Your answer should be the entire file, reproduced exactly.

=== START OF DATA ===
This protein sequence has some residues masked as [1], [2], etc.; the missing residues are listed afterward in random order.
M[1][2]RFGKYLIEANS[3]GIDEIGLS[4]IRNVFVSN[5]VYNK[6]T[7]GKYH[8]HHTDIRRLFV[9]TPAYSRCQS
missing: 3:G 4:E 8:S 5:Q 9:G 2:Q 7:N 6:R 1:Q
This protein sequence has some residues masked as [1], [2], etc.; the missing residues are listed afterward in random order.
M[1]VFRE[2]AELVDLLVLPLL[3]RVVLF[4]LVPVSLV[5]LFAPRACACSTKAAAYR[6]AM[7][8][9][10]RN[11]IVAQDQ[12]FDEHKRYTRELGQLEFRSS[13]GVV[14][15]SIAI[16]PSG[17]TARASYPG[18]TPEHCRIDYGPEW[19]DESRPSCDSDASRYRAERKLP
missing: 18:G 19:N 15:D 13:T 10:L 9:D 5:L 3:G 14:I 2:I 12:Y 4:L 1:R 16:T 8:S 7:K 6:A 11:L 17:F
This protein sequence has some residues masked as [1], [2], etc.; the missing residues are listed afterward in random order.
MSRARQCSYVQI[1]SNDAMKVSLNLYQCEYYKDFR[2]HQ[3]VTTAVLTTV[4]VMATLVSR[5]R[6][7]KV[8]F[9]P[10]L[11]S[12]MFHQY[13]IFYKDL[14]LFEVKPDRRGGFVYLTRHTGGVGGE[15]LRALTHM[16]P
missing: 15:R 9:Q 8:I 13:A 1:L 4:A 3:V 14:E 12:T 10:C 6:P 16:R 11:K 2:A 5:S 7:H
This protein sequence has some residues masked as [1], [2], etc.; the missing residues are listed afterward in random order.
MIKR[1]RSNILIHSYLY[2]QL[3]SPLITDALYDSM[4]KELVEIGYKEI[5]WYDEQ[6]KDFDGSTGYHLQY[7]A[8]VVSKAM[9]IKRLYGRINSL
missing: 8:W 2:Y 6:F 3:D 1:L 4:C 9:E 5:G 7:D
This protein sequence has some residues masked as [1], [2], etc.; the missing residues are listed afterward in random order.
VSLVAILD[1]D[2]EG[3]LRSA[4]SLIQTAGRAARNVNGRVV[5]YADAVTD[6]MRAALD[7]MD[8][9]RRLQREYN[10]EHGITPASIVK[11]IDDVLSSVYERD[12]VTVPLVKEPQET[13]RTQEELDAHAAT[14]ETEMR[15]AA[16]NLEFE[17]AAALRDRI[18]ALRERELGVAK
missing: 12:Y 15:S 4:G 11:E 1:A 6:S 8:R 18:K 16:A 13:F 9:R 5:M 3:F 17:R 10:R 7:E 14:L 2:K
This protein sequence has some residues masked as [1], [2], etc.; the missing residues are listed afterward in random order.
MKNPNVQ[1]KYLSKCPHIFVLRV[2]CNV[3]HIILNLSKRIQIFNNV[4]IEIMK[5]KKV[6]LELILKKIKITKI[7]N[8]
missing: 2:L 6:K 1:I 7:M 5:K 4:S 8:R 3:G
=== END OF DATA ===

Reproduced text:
This protein sequence has some residues masked as [1], [2], etc.; the missing residues are listed afterward in random order.
M[1][2]RFGKYLIEANS[3]GIDEIGLS[4]IRNVFVSN[5]VYNK[6]T[7]GKYH[8]HHTDIRRLFV[9]TPAYSRCQS
missing: 3:G 4:E 8:S 5:Q 9:G 2:Q 7:N 6:R 1:Q
This protein sequence has some residues masked as [1], [2], etc.; the missing residues are listed afterward in random order.
M[1]VFRE[2]AELVDLLVLPLL[3]RVVLF[4]LVPVSLV[5]LFAPRACACSTKAAAYR[6]AM[7][8][9][10]RN[11]IVAQDQ[12]FDEHKRYTRELGQLEFRSS[13]GVV[14][15]SIAI[16]PSG[17]TARASYPG[18]TPEHCRIDYGPEW[19]DESRPSCDSDASRYRAERKLP
missing: 18:G 19:N 15:D 13:T 10:L 9:D 5:L 3:G 14:I 2:I 12:Y 4:L 1:R 16:T 8:S 7:K 6:A 11:L 17:F
This protein sequence has some residues masked as [1], [2], etc.; the missing residues are listed afterward in random order.
MSRARQCSYVQI[1]SNDAMKVSLNLYQCEYYKDFR[2]HQ[3]VTTAVLTTV[4]VMATLVSR[5]R[6][7]KV[8]F[9]P[10]L[11]S[12]MFHQY[13]IFYKDL[14]LFEVKPDRRGGFVYLTRHTGGVGGE[15]LRALTHM[16]P
missing: 15:R 9:Q 8:I 13:A 1:L 4:A 3:V 14:E 12:T 10:C 6:P 16:R 11:K 2:A 5:S 7:H
This protein sequence has some residues masked as [1], [2], etc.; the missing residues are listed afterward in random order.
MIKR[1]RSNILIHSYLY[2]QL[3]SPLITDALYDSM[4]KELVEIGYKEI[5]WYDEQ[6]KDFDGSTGYHLQY[7]A[8]VVSKAM[9]IKRLYGRINSL
missing: 8:W 2:Y 6:F 3:D 1:L 4:C 9:E 5:G 7:D
This protein sequence has some residues masked as [1], [2], etc.; the missing residues are listed afterward in random order.
VSLVAILD[1]D[2]EG[3]LRSA[4]SLIQTAGRAARNVNGRVV[5]YADAVTD[6]MRAALD[7]MD[8][9]RRLQREYN[10]EHGITPASIVK[11]IDDVLSSVYERD[12]VTVPLVKEPQET[13]RTQEELDAHAAT[14]ETEMR[15]AA[16]NLEFE[17]AAALRDRI[18]ALRERELGVAK
missing: 12:Y 15:S 4:G 11:E 1:A 6:S 8:R 18:K 16:A 13:F 9:R 5:M 3:F 17:R 10:R 7:E 14:L 2:K
This protein sequence has some residues masked as [1], [2], etc.; the missing residues are listed afterward in random order.
MKNPNVQ[1]KYLSKCPHIFVLRV[2]CNV[3]HIILNLSKRIQIFNNV[4]IEIMK[5]KKV[6]LELILKKIKITKI[7]N[8]
missing: 2:L 6:K 1:I 7:M 5:K 4:S 8:R 3:G